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Details emerge in Bryan Stow case arrests; Stow gives a thumbs up to family

Jul 22, 2011, 5:05 PM EDT

Giants Fan Attacked AP

Some details are emerging in connection with the arrests in the Bryan Stow case. Specifically, an anonymous law enforcement official is saying that the two men who were arrested yesterday made incriminating statements that implicated them in the attack. There was not, however, any forensic evidence against the men, so this could all be based on their confessions — if, indeed, these are confessions — and circumstantial evidence.

Charges are expected to be filed Monday.  Which is awesome, but let us remember that the LAPD was confident that the last suspect — Giovanni Ramirez — was their man, and that turned out to be wrong.  Even if they don’t waver on these two new suspects, you have to figure any decent defense lawyer would make much of the LAPD’s early uncertainty, thus making convictions far short of a sure thing.

In other news, this is interesting:

The family of the San Francisco Giants fan severely beaten outside Dodger Stadium says the hospitalized father of two appeared to mouth his last name and might have tried to give a thumbs-up.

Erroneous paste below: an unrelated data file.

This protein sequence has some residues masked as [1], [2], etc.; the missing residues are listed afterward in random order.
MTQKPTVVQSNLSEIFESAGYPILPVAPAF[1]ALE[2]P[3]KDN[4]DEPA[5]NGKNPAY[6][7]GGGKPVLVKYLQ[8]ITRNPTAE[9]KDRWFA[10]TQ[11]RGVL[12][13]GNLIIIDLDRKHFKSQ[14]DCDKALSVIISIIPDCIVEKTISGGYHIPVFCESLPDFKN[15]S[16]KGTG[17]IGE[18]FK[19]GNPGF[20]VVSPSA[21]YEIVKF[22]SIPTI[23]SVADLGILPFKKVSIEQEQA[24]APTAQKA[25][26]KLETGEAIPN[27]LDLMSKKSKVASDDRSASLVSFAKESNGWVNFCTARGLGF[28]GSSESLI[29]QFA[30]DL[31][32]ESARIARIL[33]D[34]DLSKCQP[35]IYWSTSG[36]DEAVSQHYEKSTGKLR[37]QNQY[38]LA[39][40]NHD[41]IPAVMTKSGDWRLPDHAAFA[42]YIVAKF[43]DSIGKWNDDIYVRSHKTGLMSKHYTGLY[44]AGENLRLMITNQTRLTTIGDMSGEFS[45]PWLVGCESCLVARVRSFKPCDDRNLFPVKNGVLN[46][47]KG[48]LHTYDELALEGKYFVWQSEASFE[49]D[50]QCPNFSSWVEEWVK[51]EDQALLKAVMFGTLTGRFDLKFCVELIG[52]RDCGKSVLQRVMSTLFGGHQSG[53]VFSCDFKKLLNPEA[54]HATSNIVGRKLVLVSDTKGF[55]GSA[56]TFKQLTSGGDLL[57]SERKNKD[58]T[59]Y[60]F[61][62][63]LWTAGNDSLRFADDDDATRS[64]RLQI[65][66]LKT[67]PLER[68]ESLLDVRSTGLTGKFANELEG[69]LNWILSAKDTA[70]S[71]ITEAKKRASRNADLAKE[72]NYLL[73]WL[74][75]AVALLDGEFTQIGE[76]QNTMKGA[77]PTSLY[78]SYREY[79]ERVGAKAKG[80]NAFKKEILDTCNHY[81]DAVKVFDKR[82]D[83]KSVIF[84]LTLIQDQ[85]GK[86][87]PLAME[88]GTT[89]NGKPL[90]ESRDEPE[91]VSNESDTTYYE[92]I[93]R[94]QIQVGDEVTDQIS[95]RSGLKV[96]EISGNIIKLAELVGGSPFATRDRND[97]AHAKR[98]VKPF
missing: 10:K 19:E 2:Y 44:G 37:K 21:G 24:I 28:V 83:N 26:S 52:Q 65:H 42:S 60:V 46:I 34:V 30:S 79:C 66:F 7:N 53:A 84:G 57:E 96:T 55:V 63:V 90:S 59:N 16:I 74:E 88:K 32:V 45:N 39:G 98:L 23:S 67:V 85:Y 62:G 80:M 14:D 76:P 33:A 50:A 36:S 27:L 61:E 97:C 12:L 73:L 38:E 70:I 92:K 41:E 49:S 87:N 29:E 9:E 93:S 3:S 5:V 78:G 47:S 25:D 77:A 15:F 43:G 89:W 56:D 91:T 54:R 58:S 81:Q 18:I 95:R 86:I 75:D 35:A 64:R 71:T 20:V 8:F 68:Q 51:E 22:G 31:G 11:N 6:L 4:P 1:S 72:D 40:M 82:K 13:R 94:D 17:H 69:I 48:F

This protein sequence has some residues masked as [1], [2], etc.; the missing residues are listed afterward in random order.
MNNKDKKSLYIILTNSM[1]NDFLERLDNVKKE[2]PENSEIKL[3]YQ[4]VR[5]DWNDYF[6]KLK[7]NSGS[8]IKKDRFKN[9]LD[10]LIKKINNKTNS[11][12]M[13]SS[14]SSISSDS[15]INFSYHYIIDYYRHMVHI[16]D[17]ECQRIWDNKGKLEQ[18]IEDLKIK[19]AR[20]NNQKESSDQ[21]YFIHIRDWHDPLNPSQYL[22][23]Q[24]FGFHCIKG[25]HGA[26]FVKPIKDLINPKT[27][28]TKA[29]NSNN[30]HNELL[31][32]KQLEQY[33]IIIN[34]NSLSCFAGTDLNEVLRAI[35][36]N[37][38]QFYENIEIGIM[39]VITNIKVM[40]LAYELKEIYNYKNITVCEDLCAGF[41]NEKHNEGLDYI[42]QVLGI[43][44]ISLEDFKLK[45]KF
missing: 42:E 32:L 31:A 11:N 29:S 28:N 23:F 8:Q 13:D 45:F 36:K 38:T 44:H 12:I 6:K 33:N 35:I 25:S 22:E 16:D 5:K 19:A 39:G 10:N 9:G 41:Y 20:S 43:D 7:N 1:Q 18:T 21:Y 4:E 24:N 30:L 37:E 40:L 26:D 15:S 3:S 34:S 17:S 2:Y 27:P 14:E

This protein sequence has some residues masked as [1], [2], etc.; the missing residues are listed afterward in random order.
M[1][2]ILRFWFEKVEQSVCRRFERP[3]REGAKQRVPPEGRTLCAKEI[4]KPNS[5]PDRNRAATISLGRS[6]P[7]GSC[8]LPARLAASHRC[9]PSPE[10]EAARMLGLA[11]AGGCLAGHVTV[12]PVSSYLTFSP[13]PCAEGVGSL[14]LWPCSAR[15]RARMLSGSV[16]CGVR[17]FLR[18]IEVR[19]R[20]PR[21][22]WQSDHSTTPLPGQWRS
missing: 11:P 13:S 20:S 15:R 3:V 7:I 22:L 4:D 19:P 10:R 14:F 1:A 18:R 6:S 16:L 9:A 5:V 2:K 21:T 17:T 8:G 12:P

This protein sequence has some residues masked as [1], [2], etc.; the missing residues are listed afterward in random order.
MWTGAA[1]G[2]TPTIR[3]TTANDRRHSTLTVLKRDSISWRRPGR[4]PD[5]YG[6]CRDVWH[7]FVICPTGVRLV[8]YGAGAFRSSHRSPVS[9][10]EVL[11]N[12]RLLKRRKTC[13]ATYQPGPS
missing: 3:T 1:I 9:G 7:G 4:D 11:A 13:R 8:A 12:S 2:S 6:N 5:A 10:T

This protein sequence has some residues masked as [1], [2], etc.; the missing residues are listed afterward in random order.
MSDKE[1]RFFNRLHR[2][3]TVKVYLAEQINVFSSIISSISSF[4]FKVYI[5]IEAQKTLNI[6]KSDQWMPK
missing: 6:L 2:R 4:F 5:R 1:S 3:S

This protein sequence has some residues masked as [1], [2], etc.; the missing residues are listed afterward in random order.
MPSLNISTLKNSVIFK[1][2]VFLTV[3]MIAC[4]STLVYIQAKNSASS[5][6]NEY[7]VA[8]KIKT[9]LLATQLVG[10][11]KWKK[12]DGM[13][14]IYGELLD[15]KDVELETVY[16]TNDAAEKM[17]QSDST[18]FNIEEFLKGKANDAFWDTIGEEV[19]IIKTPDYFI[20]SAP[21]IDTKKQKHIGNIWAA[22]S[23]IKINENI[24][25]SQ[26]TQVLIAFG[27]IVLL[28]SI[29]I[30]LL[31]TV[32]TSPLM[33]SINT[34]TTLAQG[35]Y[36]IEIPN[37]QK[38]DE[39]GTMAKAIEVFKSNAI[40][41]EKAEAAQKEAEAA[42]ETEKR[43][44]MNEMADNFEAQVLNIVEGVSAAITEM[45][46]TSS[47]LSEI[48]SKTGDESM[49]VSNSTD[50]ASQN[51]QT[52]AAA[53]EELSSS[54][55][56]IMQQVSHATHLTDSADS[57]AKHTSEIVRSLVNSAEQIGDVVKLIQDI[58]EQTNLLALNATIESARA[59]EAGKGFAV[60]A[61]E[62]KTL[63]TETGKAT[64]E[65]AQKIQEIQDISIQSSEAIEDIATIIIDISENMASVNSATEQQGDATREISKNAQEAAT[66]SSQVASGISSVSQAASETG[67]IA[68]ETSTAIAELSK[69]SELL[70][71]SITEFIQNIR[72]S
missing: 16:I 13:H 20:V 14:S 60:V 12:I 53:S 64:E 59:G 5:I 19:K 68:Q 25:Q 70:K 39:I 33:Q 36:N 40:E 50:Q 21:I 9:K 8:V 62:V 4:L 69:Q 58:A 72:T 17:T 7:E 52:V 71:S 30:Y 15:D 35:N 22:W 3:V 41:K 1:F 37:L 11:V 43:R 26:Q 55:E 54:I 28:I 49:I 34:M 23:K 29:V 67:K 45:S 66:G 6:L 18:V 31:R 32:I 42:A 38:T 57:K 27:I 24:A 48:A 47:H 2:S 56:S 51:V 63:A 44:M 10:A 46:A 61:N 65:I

Thin stuff to be sure, but if it’s something that gives the family hope, it’s good enough for me.  Here’s hoping that good news continues to roll in.

  1. koufaxmitzvah - Jul 22, 2011 at 5:43 PM

    Big Thumbs Up to Bryan.

    In terms of Ramirez, the guy is a parolee, has a history of being on the street, and it could be that for whatever reason, cracking him was the key to getting these two. I’m no fan of LAPD (they tend to shoot people when they don’t have to), but if these ARE the guys, then I’m not going to fault them in how they were caught.

    Good vibes, people. This case needs to be solved.

    • clydeserra - Jul 22, 2011 at 6:01 PM

      I agree that it is great news on Bryan Stow.

      Your speculation on Ramirez is completely unfounded. I am certain he had no hand assisting LAPD in this, I think his lawyer has made that pretty clear.

      • Utley's Hair - Jul 22, 2011 at 6:35 PM

        How is it unfounded? He’s been convicted before. His criminal history tells what kind of guy he is. As it says, he is being held on a parole violation, meaning he was convicted before. Did you ever think that maybe the LAPD used his arrest to try to get the real culprits to slip up? Yeah, hopefully these guys are the slugs that did it. But apparently Ramirez is no saint.

      • clydeserra - Jul 22, 2011 at 6:42 PM

        Because asking him about it would result in in inadmissible evidence and would totally torpedo any case.

        This is not “The CLoser,” LAPD, what ever you think about them try to follow the law when investigating cases.

      • koufaxmitzvah - Jul 23, 2011 at 12:08 PM

        You know what’s great about your perspective of Ramirez is that it holds absolutely no bearing on the case.